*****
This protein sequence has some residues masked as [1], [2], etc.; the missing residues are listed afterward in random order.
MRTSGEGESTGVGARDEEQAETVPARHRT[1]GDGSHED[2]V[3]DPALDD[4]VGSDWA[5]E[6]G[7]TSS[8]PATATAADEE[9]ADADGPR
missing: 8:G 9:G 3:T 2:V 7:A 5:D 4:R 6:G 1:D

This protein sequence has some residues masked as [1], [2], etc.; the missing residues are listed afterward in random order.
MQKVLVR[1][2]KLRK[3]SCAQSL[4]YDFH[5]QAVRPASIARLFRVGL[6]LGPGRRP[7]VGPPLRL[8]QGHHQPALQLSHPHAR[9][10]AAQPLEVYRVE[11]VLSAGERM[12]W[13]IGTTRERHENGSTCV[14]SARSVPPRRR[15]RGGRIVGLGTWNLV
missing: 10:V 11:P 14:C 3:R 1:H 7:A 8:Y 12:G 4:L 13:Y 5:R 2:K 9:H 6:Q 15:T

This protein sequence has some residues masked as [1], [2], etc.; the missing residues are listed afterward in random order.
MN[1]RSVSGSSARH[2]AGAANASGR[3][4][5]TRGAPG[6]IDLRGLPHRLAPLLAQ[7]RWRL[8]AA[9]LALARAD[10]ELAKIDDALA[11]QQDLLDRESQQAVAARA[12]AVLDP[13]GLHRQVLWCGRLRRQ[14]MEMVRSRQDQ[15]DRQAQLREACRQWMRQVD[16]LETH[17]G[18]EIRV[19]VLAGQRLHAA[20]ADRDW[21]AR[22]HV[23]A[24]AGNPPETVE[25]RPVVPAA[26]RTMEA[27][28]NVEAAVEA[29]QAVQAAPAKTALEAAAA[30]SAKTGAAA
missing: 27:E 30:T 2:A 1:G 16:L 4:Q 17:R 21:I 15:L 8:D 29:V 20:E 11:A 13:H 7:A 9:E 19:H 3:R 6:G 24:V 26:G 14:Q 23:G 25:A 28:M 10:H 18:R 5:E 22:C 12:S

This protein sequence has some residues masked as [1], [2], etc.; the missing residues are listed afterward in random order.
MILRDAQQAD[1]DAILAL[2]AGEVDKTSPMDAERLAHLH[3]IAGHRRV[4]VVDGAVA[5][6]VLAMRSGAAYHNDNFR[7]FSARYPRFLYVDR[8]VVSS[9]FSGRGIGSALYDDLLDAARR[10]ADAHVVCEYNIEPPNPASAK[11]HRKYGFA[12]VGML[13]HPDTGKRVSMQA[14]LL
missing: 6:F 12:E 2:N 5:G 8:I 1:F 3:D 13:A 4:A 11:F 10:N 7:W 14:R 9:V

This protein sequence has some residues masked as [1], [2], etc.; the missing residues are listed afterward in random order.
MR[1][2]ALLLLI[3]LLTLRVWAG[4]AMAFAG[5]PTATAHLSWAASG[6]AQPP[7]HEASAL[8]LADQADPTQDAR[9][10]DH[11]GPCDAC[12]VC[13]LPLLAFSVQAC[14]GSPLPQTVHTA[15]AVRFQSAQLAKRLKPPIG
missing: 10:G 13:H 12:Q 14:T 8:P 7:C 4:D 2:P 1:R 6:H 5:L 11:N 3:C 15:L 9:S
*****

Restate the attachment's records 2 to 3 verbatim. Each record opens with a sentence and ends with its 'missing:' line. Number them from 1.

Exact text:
This protein sequence has some residues masked as [1], [2], etc.; the missing residues are listed afterward in random order.
MQKVLVR[1][2]KLRK[3]SCAQSL[4]YDFH[5]QAVRPASIARLFRVGL[6]LGPGRRP[7]VGPPLRL[8]QGHHQPALQLSHPHAR[9][10]AAQPLEVYRVE[11]VLSAGERM[12]W[13]IGTTRERHENGSTCV[14]SARSVPPRRR[15]RGGRIVGLGTWNLV
missing: 10:V 11:P 14:C 3:R 1:H 7:A 8:Y 12:G 4:L 13:Y 5:R 2:K 9:H 6:Q 15:T

This protein sequence has some residues masked as [1], [2], etc.; the missing residues are listed afterward in random order.
MN[1]RSVSGSSARH[2]AGAANASGR[3][4][5]TRGAPG[6]IDLRGLPHRLAPLLAQ[7]RWRL[8]AA[9]LALARAD[10]ELAKIDDALA[11]QQDLLDRESQQAVAARA[12]AVLDP[13]GLHRQVLWCGRLRRQ[14]MEMVRSRQDQ[15]DRQAQLREACRQWMRQVD[16]LETH[17]G[18]EIRV[19]VLAGQRLHAA[20]ADRDW[21]AR[22]HV[23]A[24]AGNPPETVE[25]RPVVPAA[26]RTMEA[27][28]NVEAAVEA[29]QAVQAAPAKTALEAAAA[30]SAKTGAAA
missing: 27:E 30:T 2:A 1:G 16:L 4:Q 17:R 21:I 15:L 8:D 29:V 20:E 11:A 13:H 7:A 9:E 19:H 3:R 6:G 24:V 26:G 14:Q 23:G 25:A 28:M 10:H 18:R 5:E 22:C 12:S